-Matt/EW

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    • Hot Rod Homecoming 65th Anniversary Show Coverage- Part 1

      It's no secret that the west coast, specifically southern California or "SoCal" has been the hotbed for Hot Rodding. Many of the legendary customizers, race drivers, companies, and magazines called SoCal their home. By far the biggest magazine in the world of hot rodding is the one and only Hot Rod Magazine. They've been around since day one, and even through all of the ups and downs of the automotive world, they're still around, and as strong as ever. This year marked the 65th anniversary since their inception. In celebration, the crew at Hot Rod Magazine invited the entire hot rodding community to come join them at the Pomona Fairgrounds for a "Homecoming". We were already planning a trip to visit them and some of their sister magazines that week, so we stayed the weekend to catch the show and set up a small booth with our friends at Hollywood Hot Rods.

      This wasn't going to be just any car show, the Hot Rod crew dug deep into their little black book and were able to dig out some REALLY important cover and feature cars from the past 65 years. Everyone in attendance were amazed at what crawled out of the woodwork, and we're not just talking cars! Anyone with a keen eye could spot some legends of hot rodding walking there amongst us mortals.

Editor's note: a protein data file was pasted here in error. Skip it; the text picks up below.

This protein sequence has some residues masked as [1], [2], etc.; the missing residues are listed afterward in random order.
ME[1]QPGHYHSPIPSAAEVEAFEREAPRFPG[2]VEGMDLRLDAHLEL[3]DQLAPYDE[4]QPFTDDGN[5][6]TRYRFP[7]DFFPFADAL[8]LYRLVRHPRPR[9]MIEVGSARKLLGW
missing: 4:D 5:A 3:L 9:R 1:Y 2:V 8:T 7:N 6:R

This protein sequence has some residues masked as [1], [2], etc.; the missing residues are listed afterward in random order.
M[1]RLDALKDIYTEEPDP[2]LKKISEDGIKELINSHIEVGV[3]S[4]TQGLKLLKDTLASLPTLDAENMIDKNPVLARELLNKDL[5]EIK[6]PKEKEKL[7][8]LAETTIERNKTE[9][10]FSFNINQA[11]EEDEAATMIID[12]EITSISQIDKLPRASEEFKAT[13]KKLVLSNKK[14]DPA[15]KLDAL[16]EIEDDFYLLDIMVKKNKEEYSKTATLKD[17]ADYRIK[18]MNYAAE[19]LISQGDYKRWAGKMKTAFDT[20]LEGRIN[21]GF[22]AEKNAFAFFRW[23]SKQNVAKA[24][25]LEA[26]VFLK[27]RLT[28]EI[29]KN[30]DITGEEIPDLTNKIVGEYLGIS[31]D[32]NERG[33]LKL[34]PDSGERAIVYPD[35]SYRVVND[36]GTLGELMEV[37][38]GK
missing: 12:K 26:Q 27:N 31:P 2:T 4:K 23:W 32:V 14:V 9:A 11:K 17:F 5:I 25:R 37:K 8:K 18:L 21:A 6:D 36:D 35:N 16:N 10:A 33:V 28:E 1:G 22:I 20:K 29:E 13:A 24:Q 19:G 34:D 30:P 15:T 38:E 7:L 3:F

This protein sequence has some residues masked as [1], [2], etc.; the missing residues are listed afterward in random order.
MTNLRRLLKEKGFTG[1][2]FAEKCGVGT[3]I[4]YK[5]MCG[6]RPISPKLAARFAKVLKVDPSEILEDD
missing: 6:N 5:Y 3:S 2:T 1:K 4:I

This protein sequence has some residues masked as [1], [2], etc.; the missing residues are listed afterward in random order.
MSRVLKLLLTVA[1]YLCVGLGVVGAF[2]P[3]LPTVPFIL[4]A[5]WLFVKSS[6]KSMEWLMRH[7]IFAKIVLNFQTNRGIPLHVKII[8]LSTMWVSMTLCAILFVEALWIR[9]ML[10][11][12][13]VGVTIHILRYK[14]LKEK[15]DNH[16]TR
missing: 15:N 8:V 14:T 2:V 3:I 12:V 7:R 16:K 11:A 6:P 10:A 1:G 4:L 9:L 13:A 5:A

Saturday we spent the day breezing through the show and taking pictures of some of the cars that immediately caught our eye. We were so overwhelmed that sunday felt like an entirely different show once we dug in and took in all of the cars in attendance. The show also had some really nice "non-feature" cars that were just hitting the public for the first time. We gotta say that the quality of cars in the show were top notch by any standards. You really had to search every corner of the fairplex show grounds to see some of these cars. Check out our gallery below to see some of our favorites from Saturday. We're still digging through pictures and hopefully this week we can have the next batch up!

      Thanks to all that welcomed us East-Coasters into SoCal, showed us around, chatted with us, or stopped by our booth. We hope we can do it again!

      -Matt/EW

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    • Lisa F., Product Marketing Assistant- What Makes Us Tick

      Do you have any projects going right now? What are you building, restoring, or a job you are tackling next? Pretty much everything parked outside my house is a project! Time, garage space and project finances seem to always be spread thin across a twin turbo dodge stealth, a Mitsubishi Evolution, and a Kawasaki Ninja ZX6R.  Click Here To Read Full Post...